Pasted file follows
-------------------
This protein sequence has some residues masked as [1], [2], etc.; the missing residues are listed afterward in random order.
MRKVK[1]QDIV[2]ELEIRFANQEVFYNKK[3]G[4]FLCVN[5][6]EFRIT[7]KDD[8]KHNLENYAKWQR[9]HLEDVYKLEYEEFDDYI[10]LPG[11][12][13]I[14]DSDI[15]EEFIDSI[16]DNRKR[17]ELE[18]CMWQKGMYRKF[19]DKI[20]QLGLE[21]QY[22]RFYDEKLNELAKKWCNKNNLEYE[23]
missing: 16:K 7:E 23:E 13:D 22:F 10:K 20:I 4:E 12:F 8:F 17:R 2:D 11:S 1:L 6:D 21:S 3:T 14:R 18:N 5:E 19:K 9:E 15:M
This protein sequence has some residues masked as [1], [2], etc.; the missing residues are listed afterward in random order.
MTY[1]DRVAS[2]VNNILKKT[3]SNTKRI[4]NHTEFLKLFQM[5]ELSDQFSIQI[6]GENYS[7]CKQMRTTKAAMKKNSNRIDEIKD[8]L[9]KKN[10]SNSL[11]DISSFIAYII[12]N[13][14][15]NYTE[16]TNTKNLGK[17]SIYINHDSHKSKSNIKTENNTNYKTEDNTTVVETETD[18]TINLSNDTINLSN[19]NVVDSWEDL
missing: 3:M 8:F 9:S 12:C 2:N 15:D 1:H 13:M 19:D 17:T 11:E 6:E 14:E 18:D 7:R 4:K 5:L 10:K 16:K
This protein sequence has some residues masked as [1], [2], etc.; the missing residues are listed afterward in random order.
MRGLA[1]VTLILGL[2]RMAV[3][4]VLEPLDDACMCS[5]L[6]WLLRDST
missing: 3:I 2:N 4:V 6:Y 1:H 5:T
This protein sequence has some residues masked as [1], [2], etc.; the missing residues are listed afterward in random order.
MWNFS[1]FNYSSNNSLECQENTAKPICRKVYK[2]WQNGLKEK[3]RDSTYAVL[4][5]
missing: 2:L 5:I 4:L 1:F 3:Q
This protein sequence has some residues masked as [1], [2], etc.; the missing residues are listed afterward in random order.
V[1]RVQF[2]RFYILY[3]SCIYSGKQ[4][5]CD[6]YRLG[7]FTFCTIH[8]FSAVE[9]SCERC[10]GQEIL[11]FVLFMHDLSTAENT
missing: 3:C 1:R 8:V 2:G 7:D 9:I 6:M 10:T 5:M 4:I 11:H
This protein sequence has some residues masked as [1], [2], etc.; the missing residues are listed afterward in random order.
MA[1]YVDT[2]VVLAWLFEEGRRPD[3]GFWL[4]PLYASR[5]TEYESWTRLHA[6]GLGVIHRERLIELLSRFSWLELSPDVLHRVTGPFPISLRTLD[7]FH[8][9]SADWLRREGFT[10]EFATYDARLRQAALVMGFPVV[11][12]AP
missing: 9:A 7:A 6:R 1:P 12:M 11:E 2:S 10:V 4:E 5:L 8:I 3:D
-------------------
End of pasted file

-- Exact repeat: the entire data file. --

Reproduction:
This protein sequence has some residues masked as [1], [2], etc.; the missing residues are listed afterward in random order.
MRKVK[1]QDIV[2]ELEIRFANQEVFYNKK[3]G[4]FLCVN[5][6]EFRIT[7]KDD[8]KHNLENYAKWQR[9]HLEDVYKLEYEEFDDYI[10]LPG[11][12][13]I[14]DSDI[15]EEFIDSI[16]DNRKR[17]ELE[18]CMWQKGMYRKF[19]DKI[20]QLGLE[21]QY[22]RFYDEKLNELAKKWCNKNNLEYE[23]
missing: 16:K 7:E 23:E 13:D 22:F 10:K 20:I 4:E 12:F 8:F 17:R 2:D 11:S 1:L 6:D 21:S 3:T 14:R 18:N 5:E 19:K 9:E 15:M
This protein sequence has some residues masked as [1], [2], etc.; the missing residues are listed afterward in random order.
MTY[1]DRVAS[2]VNNILKKT[3]SNTKRI[4]NHTEFLKLFQM[5]ELSDQFSIQI[6]GENYS[7]CKQMRTTKAAMKKNSNRIDEIKD[8]L[9]KKN[10]SNSL[11]DISSFIAYII[12]N[13][14][15]NYTE[16]TNTKNLGK[17]SIYINHDSHKSKSNIKTENNTNYKTEDNTTVVETETD[18]TINLSNDTINLSN[19]NVVDSWEDL
missing: 3:M 8:F 9:S 12:C 2:N 15:D 1:H 13:M 19:D 17:T 11:E 6:E 14:E 18:D 7:R 4:K 5:L 10:K 16:K
This protein sequence has some residues masked as [1], [2], etc.; the missing residues are listed afterward in random order.
MRGLA[1]VTLILGL[2]RMAV[3][4]VLEPLDDACMCS[5]L[6]WLLRDST
missing: 3:I 2:N 4:V 6:Y 1:H 5:T
This protein sequence has some residues masked as [1], [2], etc.; the missing residues are listed afterward in random order.
MWNFS[1]FNYSSNNSLECQENTAKPICRKVYK[2]WQNGLKEK[3]RDSTYAVL[4][5]
missing: 2:L 5:I 4:L 1:F 3:Q
This protein sequence has some residues masked as [1], [2], etc.; the missing residues are listed afterward in random order.
V[1]RVQF[2]RFYILY[3]SCIYSGKQ[4][5]CD[6]YRLG[7]FTFCTIH[8]FSAVE[9]SCERC[10]GQEIL[11]FVLFMHDLSTAENT
missing: 3:C 1:R 8:V 2:G 7:D 9:I 6:M 10:T 5:M 4:I 11:H
This protein sequence has some residues masked as [1], [2], etc.; the missing residues are listed afterward in random order.
MA[1]YVDT[2]VVLAWLFEEGRRPD[3]GFWL[4]PLYASR[5]TEYESWTRLHA[6]GLGVIHRERLIELLSRFSWLELSPDVLHRVTGPFPISLRTLD[7]FH[8][9]SADWLRREGFT[10]EFATYDARLRQAALVMGFPVV[11][12]AP
missing: 9:A 7:A 6:R 1:P 12:M 11:E 2:S 10:V 4:E 5:L 8:I 3:D